Photo by NeONBRAND on Unsplash

Guns — A Children’s Crusade

Culture, Historiography and Inevitability

On February 14th 2018, 19 year old Nikolas Cruz entered Stoneman Douglas High School with an AR-15 Semi-automatic and killed 17 people and injured 14 more, including students and faculty. This tragic shooting has reignited a well-tread topic in America — the contentious issue of how to accommodate our 2nd Amendment Rights in the 21st Century.

Seeing as how everyone and their brother has a hot take on this issue, and everything is now more partisan than ever so I’ll most likely offend someone either way, I thought I’d though my two cents in. It’s been a while since I’ve actively ignored a shitstorm.

Now, I’m trying to avoid the bullshit, so I’m not really interested in whether teachers should be armed or not. I also believe in being upfront about your biases and my biases are that while I’m not personally a gun owner, I’m fine with gun-ownership provided that person is committed to responsible gun ownership. With the usual caveats out of the way, my question centers on the idea of the right to bear arms, and how well that right holds up. But of course, we need context.

And the reality is, mass shootings don’t really capture the role of guns and gun violence in society. Fivethirtyeight shows us that of the 33,000 gun-related fatalities approximately 2/3rds are suicide and the majority of those suicides are men. About 12,000 of those gun related deaths are actually homicides, but those homicide causes vary wildly. Domestic abuse, gang-related violence, police-involved violence, and of course, mass shootings.

So those who make the argument that mental health is a factor in gun violence are correct, but probably not in the way they think they are. Mental health advocacy to treat depression and anxiety would do more to reduce gun violence than constant vigilance for the next trench-coated, trigger-happy gun-trotter. And the treatment for gun-related suicides would probably help curb mass shootings as well. But let’s be clear, most of the time the subject of mental health and gun generally is used as a way to write off looking deeper into the motivations of these violent mess shooters. And, on behalf of some of the people I know with mental health issues, the vast majority of those struggling with mental health issues are not violent and most of the mass shooters weren’t mentally ill. Actually, the Parkland shooting is somewhat of an anomaly because Cruz seems to have legitimately have had mental health issues.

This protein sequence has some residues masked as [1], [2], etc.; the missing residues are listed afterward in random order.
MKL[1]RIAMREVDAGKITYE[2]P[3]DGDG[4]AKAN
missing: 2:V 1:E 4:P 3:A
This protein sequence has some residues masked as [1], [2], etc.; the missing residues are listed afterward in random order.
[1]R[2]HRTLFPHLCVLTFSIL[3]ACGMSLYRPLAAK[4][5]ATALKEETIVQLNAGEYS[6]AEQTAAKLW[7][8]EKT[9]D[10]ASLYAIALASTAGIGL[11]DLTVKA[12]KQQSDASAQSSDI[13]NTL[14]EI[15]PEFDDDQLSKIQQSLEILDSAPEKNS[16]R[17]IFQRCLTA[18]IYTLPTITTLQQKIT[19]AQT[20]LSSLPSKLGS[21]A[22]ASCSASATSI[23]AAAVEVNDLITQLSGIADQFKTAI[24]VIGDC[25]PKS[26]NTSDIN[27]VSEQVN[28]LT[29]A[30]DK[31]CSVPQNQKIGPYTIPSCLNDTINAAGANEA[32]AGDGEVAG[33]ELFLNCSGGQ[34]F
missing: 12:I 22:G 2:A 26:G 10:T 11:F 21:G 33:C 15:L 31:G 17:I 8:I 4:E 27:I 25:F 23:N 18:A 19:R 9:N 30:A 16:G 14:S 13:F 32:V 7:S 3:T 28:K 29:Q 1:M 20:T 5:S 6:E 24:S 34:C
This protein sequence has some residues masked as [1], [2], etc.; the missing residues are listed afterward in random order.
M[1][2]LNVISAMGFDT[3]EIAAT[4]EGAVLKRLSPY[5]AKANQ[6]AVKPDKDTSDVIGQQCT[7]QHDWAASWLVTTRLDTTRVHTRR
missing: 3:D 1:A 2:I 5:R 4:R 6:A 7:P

Courtesy of the BBC

Now, while the evidence points overwhelmingly towards suicide as the largest cause of gun violence, it’s also overwhelmingly clear that mass shootings are increasing in America and that this phenomenon is atypical of even other violent countries. This means that mass shootings are a) uniquely American (or near-uniquely American as Yemen might fall in a similar camp) and b) clearly an issue we need to start providing solutions towards. Fine. But I hope I can show you, at the end of this little excursion, why the debate itself is fundamentally out of date, where I think this cultural moment will lead us, and how this all plays in the larger context of history.

Speaking of history, it would be an incredible injustice for me to not replicate exactly what makes American gun culture so unique — the Second Amendment. The Second Amendment reads as follows:

A well regulated Militia, being necessary to the security of a free State, the right of the people to keep and bear Arms, shall not be infringed.

This linguistically odd phrase has evolved into the what drives American gun culture. It is almost intentionally ambiguous, with the first half of the statement seeming to refer to a collective and the second half to individuals. I don’t want to spend too long in the history of it all, but the second amendment for quite sometime was not really at the forefront of American politics. Essentially, midway through the 1960s a reinterpretation of the 2A connected gun ownership with freedom, small government, and racial identity. It’s a deeply interesting story connecting the Black Panthers, the National Rifle Association, and populist pluck:

In general, in America, the gun debate has been driven mostly by right-wing conservative/libertarians (RW) who argue against mandated, federal gun control as proposed by left-wing liberals (LW). From what I’ve seen, on the rare occasion when when there is a true debate without talking heads spitting talking points and both sides genuinely seeking to speak to and understand each other’s point of view, the debate plays out somewhat like the following.